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Addressing data privacy in matched studies via virtual pooling

BMC Medical Research MethodologyBMC series – open, inclusive and trusted201717:136

https://doi.org/10.1186/s12874-017-0419-0

Received: 7 May 2017

Accepted: 31 August 2017

Published: 7 September 2017

Abstract

Background

Data confidentiality and shared use of research data are two desirable but sometimes conflicting goals in research with multi-center studies and distributed data. While ideal for straightforward analysis, confidentiality restrictions forbid creation of a single dataset that includes covariate information of all participants. Current approaches such as aggregate data sharing, distributed regression, meta-analysis and score-based methods can have important limitations.

Methods

We propose a novel application of an existing epidemiologic tool, specimen pooling, to enable confidentiality-preserving analysis of data arising from a matched case-control, multi-center design. Instead of pooling specimens prior to assay, we apply the methodology to virtually pool (aggregate) covariates within nodes. Such virtual pooling retains most of the information used in an analysis with individual data and since individual participant data is not shared externally, within-node virtual pooling preserves data confidentiality. We show that aggregated covariate levels can be used in a conditional logistic regression model to estimate individual-level odds ratios of interest.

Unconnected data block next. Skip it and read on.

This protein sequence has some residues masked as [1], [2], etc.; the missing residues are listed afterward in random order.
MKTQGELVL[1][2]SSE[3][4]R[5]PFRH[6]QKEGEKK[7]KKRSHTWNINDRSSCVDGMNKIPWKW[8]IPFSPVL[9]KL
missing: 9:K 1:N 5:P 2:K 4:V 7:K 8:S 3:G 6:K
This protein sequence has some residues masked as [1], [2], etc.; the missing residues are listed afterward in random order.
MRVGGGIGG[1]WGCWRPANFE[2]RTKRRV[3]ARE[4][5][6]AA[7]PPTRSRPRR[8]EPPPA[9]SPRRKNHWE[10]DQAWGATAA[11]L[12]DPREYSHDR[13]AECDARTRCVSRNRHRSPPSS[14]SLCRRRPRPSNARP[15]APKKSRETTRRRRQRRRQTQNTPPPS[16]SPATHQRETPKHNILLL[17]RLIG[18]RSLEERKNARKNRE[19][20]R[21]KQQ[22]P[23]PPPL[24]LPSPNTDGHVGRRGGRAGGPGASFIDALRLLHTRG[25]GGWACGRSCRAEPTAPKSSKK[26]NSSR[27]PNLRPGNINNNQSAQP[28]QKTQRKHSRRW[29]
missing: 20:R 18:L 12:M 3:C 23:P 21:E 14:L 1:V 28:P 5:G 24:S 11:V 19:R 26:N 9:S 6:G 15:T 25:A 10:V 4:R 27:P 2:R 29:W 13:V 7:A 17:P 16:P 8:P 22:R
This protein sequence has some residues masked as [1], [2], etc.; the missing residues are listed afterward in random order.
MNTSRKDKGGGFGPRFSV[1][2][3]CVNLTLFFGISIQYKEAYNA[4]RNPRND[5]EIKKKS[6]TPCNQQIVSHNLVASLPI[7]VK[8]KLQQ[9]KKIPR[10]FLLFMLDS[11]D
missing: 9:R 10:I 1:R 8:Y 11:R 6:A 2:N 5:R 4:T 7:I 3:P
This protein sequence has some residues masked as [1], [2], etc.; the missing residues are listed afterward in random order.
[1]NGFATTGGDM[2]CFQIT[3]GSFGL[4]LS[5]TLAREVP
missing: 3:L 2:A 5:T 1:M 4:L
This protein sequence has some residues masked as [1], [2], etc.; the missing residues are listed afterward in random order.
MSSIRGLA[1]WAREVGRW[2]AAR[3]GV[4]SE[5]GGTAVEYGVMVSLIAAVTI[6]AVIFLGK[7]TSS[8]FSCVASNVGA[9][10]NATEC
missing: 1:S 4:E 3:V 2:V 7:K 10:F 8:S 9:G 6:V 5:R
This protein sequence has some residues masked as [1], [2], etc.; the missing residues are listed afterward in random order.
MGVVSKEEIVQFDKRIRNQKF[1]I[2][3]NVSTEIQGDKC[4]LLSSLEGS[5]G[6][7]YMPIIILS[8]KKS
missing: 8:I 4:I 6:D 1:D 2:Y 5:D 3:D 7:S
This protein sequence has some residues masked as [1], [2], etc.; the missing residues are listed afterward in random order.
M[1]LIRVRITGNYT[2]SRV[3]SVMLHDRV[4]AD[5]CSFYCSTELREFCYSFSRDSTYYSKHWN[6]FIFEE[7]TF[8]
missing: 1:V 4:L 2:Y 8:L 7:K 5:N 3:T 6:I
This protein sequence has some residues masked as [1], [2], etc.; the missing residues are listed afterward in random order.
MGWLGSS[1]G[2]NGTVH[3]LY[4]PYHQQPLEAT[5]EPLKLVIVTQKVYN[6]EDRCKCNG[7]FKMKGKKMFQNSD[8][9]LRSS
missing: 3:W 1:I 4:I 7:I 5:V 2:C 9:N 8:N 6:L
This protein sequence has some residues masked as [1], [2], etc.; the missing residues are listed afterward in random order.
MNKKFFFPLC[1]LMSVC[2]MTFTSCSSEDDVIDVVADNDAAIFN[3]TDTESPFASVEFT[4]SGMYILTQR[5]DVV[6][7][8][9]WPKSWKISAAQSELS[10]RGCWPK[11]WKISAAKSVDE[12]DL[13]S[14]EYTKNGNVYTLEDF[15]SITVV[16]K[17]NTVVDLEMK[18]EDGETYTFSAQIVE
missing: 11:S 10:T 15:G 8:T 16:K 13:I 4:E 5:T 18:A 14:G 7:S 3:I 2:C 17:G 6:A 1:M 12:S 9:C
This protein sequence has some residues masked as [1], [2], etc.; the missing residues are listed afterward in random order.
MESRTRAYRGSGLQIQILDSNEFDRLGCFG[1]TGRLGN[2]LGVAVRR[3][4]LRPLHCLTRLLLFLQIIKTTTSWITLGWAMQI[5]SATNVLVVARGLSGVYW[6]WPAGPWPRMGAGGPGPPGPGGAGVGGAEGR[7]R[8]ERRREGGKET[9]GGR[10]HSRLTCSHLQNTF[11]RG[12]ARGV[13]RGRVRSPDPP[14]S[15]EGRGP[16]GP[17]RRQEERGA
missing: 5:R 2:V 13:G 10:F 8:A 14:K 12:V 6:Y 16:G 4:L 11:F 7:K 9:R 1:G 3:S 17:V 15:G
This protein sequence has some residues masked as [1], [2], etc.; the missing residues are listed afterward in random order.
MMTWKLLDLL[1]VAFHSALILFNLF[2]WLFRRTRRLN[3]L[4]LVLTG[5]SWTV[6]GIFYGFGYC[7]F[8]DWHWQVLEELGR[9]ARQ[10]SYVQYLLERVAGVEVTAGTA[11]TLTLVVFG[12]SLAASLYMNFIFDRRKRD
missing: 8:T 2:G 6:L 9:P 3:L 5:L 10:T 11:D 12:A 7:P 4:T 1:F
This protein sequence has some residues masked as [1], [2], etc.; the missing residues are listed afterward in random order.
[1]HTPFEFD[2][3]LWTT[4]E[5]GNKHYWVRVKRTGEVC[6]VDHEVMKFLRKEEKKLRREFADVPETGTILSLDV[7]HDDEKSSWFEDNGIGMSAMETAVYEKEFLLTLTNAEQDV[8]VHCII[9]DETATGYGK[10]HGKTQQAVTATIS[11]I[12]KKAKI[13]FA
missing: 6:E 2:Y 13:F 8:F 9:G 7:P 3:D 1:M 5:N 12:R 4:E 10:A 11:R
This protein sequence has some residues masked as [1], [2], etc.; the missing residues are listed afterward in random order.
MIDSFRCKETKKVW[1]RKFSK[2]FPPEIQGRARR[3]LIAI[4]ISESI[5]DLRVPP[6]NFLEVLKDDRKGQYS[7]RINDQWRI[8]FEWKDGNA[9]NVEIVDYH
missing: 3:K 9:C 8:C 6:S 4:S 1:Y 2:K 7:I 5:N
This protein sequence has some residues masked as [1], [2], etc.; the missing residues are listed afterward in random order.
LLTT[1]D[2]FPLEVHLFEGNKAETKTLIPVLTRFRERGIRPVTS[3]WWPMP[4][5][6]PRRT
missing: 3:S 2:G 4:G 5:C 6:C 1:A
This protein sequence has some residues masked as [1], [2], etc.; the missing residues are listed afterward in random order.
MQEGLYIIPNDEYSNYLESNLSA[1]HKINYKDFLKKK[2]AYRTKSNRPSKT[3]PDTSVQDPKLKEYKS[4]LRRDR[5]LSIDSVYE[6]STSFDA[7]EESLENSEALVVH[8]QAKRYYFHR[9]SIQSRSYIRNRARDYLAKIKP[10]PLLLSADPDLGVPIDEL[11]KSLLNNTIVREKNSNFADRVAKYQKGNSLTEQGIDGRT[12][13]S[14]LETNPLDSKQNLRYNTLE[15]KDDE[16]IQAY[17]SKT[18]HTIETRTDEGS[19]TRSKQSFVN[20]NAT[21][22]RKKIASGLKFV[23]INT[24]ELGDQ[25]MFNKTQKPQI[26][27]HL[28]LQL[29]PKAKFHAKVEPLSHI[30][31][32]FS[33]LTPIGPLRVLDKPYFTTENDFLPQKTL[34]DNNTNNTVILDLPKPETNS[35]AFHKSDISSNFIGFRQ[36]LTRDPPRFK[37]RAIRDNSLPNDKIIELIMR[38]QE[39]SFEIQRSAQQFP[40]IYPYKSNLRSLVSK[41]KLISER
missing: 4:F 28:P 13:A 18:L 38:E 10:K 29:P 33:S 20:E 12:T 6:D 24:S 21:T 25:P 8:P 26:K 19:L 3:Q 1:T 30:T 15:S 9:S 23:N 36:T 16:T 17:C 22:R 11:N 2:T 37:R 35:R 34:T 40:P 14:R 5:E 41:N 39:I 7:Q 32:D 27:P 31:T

Results

The parameter estimates from the standard conditional logistic regression are compared to the estimates based on a conditional logistic regression model with aggregated data. The parameter estimates are shown to be similar to those without pooling and to have comparable standard errors and confidence interval coverage.

Conclusions

Virtual data pooling can be used to maintain confidentiality of data from multi-center study and can be particularly useful in research with large-scale distributed data.

Keywords

Data privacy Matched case-control design Conditional logistic regression Specimen pooling Distributed data network

Background